As my capstone project for my time as an eCampus Ontario Open Education Fellow, I worked with Skylee-Storm Hogan to write a white paper on Open Education and Indigenous Knowledge.
This white paper looks at the current state of Open Education Resources in Canada and the integration of Indigenous Knowledge into OER. Spoiler – it is pretty sparse and there’s more work to do. We also provide some recommendations of how OER creators can think critically about sharing Indigenous Knowledge and work on building relationships with Indigenous folks.
As part of my eCampus Ontario Open Education Fellows project I’ve had the opportunity to collaborate with Skylee-Storm Hogan on a couple of projects. As always, this collaboration has been a joy and I’ve learned so much from work with Skylee-Storm.
Part of this work has included creating a video that explores the intersection of Indigenous knowledge and OER. I’ve shared the video below and if you’re interested you can also checkout our slides and notes here.
Last week I participated in the Anishinaabe Inendamowin (thought) Research Symposium held at Algoma University. The theme of this year’s symposium was “Weaving Meaningful Anishinaabe Research Bundles” and there was an emphasis on enriching academic research through Indigenous ways of knowing. The symposium included community knowledge holders, post-secondary students from all levels, and established Indigenous academic scholars. The symposium also provided Indigenous students at AlgomaU an opportunity to see the range of work being done by Indigenous professionals and to interact with established scholars.
One of the things that stuck me about this conference was the richness of conversation across disciplines and silos. Students and established academics engaged with each other throughout the symposium and there was an emphasis on speaking personal truths in relation to research. For me, the symposium highlighted how much established scholars can learn from listening to students and non-academics. There is a tremendous amount of knowledge held by communities that is marginalized by academia. There are also valid concerns about Indigenous knowledge being appropriated or co-opted by academic settings. A number of the speakers expressed how they normally refuse academic speaking invitations because they do not feel welcomed in those spaces or feel the invitations are a form of tokenism. Organized by Indigenous academics and community members this symposium was an example of an effort to break down academic silos and build bridges between communities of knowledge.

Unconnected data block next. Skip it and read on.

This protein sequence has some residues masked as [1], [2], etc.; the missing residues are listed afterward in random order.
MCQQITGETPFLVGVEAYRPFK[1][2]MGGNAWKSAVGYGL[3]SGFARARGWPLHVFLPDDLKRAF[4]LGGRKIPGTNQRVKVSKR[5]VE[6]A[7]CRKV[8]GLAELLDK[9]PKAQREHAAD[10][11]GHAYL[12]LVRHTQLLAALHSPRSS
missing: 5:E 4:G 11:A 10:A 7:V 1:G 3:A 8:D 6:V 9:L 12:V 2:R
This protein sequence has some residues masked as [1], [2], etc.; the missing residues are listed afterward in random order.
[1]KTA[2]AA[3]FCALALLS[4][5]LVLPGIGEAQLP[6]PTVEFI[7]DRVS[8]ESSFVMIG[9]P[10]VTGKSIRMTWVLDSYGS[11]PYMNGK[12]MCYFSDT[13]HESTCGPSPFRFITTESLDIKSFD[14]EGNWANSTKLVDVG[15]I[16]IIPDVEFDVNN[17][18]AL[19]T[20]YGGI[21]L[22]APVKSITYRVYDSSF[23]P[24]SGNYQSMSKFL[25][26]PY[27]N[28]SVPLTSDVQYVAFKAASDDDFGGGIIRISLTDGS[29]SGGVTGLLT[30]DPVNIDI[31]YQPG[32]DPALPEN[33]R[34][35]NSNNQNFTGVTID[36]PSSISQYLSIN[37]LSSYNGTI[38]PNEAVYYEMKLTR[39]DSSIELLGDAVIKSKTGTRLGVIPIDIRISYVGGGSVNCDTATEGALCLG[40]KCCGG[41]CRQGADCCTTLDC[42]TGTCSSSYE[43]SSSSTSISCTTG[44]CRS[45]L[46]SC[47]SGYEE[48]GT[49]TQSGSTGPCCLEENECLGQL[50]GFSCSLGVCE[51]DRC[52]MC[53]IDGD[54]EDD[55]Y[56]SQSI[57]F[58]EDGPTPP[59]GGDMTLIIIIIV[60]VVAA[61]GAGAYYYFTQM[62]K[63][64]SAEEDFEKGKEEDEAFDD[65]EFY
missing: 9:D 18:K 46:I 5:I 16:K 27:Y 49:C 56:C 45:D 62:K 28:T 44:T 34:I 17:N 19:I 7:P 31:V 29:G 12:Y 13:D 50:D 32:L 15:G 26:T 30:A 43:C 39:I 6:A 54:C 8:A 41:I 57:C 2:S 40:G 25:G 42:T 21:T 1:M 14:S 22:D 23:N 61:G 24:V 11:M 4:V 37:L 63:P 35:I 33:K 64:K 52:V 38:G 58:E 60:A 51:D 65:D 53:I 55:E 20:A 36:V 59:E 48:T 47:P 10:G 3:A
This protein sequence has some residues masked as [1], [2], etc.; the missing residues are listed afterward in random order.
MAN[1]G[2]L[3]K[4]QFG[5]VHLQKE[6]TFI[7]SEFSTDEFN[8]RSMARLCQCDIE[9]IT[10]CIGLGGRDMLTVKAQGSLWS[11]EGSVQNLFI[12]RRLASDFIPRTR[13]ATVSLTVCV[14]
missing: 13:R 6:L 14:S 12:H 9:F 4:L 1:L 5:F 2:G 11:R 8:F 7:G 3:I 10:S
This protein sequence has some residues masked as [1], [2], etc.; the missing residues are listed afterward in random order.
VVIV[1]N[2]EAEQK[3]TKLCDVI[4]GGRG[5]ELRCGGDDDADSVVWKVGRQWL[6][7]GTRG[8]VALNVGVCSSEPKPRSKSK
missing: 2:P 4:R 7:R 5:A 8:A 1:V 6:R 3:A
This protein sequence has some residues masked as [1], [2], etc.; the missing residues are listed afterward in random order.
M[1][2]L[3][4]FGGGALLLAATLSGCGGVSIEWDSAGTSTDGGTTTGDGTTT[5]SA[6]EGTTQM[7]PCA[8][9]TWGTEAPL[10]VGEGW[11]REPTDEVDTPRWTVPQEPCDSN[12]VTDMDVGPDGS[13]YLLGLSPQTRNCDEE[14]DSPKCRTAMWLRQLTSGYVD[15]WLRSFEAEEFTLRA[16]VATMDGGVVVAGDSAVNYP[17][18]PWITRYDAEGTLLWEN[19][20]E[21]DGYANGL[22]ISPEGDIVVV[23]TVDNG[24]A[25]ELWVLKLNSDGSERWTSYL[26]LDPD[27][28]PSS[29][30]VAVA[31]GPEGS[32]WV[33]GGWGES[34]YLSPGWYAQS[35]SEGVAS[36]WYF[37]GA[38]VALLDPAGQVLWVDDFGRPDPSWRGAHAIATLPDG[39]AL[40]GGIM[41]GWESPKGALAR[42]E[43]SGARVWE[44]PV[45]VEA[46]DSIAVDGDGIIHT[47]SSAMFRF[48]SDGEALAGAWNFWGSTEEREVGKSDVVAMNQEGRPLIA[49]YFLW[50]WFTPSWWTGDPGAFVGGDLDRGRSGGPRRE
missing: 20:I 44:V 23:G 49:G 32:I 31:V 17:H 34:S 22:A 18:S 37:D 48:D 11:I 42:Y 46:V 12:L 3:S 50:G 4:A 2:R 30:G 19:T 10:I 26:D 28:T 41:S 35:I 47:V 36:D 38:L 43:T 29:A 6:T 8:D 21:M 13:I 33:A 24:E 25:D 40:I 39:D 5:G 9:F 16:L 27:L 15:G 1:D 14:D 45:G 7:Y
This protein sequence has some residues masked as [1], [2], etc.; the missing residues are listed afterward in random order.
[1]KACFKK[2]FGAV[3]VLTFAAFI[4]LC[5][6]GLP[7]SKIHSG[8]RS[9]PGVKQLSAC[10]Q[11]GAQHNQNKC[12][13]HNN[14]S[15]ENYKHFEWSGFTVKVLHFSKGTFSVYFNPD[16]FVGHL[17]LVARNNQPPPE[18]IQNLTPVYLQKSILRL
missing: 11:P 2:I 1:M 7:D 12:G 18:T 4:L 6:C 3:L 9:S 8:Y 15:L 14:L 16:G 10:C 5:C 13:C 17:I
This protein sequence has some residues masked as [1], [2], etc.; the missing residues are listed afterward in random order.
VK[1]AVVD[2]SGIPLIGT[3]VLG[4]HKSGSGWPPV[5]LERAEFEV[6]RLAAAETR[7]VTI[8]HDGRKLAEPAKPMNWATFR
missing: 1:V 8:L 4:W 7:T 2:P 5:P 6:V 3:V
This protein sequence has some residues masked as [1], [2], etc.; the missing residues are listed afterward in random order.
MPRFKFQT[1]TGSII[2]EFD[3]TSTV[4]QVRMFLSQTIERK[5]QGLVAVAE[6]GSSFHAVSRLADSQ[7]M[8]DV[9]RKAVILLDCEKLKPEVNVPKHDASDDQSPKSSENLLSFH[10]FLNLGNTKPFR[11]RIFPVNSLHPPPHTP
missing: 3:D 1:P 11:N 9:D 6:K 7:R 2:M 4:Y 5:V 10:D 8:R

A number of the presentations I attended focused on re-positing academic knowledge in conversation with community or traditional knowledge. There was an emphasis on seeing Indigenous traditional knowledge as worthwhile and as valid as Western ways of knowing. In the case of Naomi Recollect’s “Birchbark, memories, and language: Exploring museum collections containing Anishinaabek material” workshop Recollect positioned community members as the experts. She challenged the idea of museum curators and archivists as the only source of expertise in relation to material culture. This presentation was a fantastic example of the type of conversations Canadian cultural heritage organizations need to be having. How can we build relationships which position Indigenous communities in positions of power and experience in relation to their own material culture? How can collections be opened up and shared with the communities they represent?
The symposium left me with a lot to think about. I’m stilling working through everything I heard about the incorporation of Indigenous knowledge into classroom, administration, and cultural settings. I feel very fortunate to be at an institution that is openly engaging in these difficult and important conversations. These conversations are definitely ongoing but they need to start somewhere.